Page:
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Art of Betty Mittleman, donated by the artist to CHGS. Art works may be borrowed from Center for Holocaust and Genocide Studies. For rental and transport costs, contact email@example.com.
There is a story about Claire Booth Luce complaining that she was bored with hearing about the Holocaust. A Jewish friend of hers said he perfectly understood her sensitivity in the matter; in fact, he had the same sense of repetitiousness and fatigue, hearing so often about the Crucifixion. - Herbert Gold. "Selfish Like Me."
Betty Mittleman has embarked on this very course to attempt to understand the Holocaust through her art and convey some understanding and emotion to the audience. Work on this subject cannot be comprehensivethe subject, with each individual story, cannot be exhausted. But for Mittleman, there is an imperative to retell to story to a new generation through her art, for art becomes an avenue of memory. Her most recent works, including Silence is Golden and The Warsaw Ghetto Series, resemble icons. Some are based on photographic images from the famous works of Roman Vishniac, who dramatically conveyed the destruction process of the Holocaust by reflecting upon what was lost in his album, A Vanished World. By quoting Vishniac artistically, Mittleman establishes an intellectual and artistic continuity with predecessors like Vishniac who had a great concern for telling the story of the Holocaust. The artist has taken photo images out of original context and has remade them into iconographic figures, by transferring the photos onto the reverse side of glass and surrounding them with gold leaf. This technique evokes images of Medieval and Renaissance artistic processes. Mittleman creates a sense of aging, or destruction in her work by leaving sections of the photos or the background blurred, torn, washed out, or suspended in space, creating a visual understanding that this world no longer exists and that the subjects of her work, often children and Yeshiva students from the preWar Yiddish schools, were victims and martyrs for the diabolical schemes of Nazism. She has remarked that the surface of her glass evokes the form of seventeenth century funereal vases from Bohemia.
In looking at the subjects, who appear "ordinary," the viewer is forced to reflect upon the conditions of the current age, when others, nonJews as well as Jews, have the potential for becoming victims to acts of violence and terrorism. In the aftermath of the terrorist bombing of the Oklahoma City Federal Building in 1995, one might easily construct a similar hall of martyrs of those who saw themselves as "ordinary people."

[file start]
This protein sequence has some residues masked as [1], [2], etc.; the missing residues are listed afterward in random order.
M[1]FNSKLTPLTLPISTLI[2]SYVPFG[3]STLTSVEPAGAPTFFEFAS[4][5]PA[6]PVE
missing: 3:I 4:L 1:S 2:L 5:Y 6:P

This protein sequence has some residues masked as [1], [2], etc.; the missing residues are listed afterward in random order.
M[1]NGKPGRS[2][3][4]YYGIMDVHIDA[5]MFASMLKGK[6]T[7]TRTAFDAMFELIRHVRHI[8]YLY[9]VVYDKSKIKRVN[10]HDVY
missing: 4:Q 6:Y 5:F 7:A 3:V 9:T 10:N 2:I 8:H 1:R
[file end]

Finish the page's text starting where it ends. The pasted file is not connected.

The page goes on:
The icon-like imagery of Mittleman's work is important. A logical comparison is Byzantine and Russian icons. The particular color field of Mittleman's series is evocative of archetypal works like the Virgin of Vladimir, one of Russia's most famous Byzantine 11th century icons. In that work, sometimes called "The Virgin of Tenderness," the viewer is forced to contemplate the very human aspects of the love relationship between Virgin Mary and Jesus. Using that as an analogy, Mittleman tries to give us a glimpse of the same aura of love and learning which dominated prewar small town Jewish life, and then vanished in the horror of the Holocaust, never to be reconstituted. In this destruction, not only were Jews killed, but also their patterns of learning and language. Unlike other tragedies. this wav of life cannot be, and will not be, reconstituted. Thus, a trip to Eastern Europe today is marked by Jewish absence rather than presence.
A final word should be noted about Mittleman's typical method of hanging her works. They are usually hung close together in long rows. Several were shown with lights and a fence, evoking an image of persecution, separation, and destruction. The result is a reaffirmation of the subjects being an extended family, and thus establishing spiritual links between nameless victims and the artist herself.
- Dr. Stephen Feinstein